Rube Foster

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Rube Foster : biography

September 17, 1879 – December 9, 1930

Negro National League

In 1920, Foster, Taylor, and the owners of six other midwestern clubs met in the spring to form a professional baseball circuit for African-American teams. Foster, as president, controlled league operations, while remaining owner and manager of the American Giants. He was periodically accused of favoring his own team, especially in matters of scheduling (the Giants in the early years tended to have a disproportionate number of home games) and personnel: Foster seemed able to acquire whatever talent he needed from other clubs, such as Jimmie Lyons, the Detroit Stars’ best player in 1920, who was transferred to the American Giants for 1921, or Foster’s own younger brother, Bill, who joined the American Giants unwillingly when Rube forced the Memphis Red Sox to give him up in 1926. His critics believed he had organized the league primarily for purposes of booking games for the American Giants. With a stable schedule and reasonably solvent opponents, Foster was able to improve receipts at the gate. It is also true that when opposing clubs lost money, he was known to help them meet payroll, sometimes out of his own pocket.

His American Giants won the new league’s first three pennants, before being overtaken by the Kansas City Monarchs in 1923. In the same year the Hilldale Club and Bacharach Giants, the most important eastern clubs, pulled out of an agreement with the NNL and founded their own league, the Eastern Colored League (ECL). The ECL raided the older circuit for players, Foster’s own ace pitcher Dave Brown among them. Eventually the two leagues reached an agreement to respect one another’s contracts, and to play a world series.

After two years of finishing behind the Monarchs, Foster "cleaned house" in spring, 1925, releasing several veterans (including Lyons and pitchers Dick Whitworth and Tom Williams). On May 26, Foster was nearly asphyxiated by a gas leak in Indianapolis. Though he recovered and returned to his team, his behavior grew erratic from then on. Foster had instituted a split-season format, and his American Giants finished third in both halves.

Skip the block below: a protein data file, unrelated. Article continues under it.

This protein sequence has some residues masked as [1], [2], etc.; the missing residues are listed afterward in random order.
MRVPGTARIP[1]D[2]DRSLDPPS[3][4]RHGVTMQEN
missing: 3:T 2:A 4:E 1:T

1926 saw him complete his team’s reshaping, leaving only a handful of veterans from the championship squads of 1920-22. The club finished third in the season’s first half; but midway through the season, Foster’s mental illness became too much for him, and he was confined to an asylum in Kankakee, Illinois.

The American Giants and the NNL lived on—in fact, led by Dave Malarcher, the Giants won the pennant and World Series in both 1926 and 1927—but the league clearly suffered in the absence of Foster’s leadership. Foster died in 1930, never having recovered his sanity, and a year later the league he had founded fell apart.

Foster is interred in Lincoln Cemetery in Blue Island, Illinois.

Legacy

In 1981, Foster was elected to the National Baseball Hall of Fame. He was the first representative of the Negro leagues elected as a pioneer or executive.

On December 30, 2009, the U.S. Postal Service announced that it planned to issue a pair of postage stamps in June honoring Negro leagues Baseball. On July 17, 2010, the Postal Service issued a se-tenant pair of 44-cent, first-class, U.S. commemorative postage stamps, to honor the all-black professional baseball leagues that operated from 1920 to about 1960. One of the stamps depicts Foster, along with his name and the words "NEGRO LEAGUES BASEBALL". The stamps were formally issued at the Negro Leagues Baseball Museum, during the celebration of the museum’s twentieth anniversary.

The Negro Leagues Baseball Museum hosts the annual Andrew "Rube" Foster Lecture, in September.

Chicago American Giants

The following season Foster established a partnership with John Schorling, the son-in-law of Chicago White Sox owner Charlie Comiskey. The White Sox had just moved into Comiskey Park, and Schorling arranged for Foster’s team to use the vacated South Side Park, at 39th and Wentworth. Settling into their new home (now called Schorling’s Park), the Lelands became the Chicago American Giants. For the next four seasons, the American Giants claimed the western black baseball championship, though they lost a 1913 series to the Lincoln Giants for the national championship.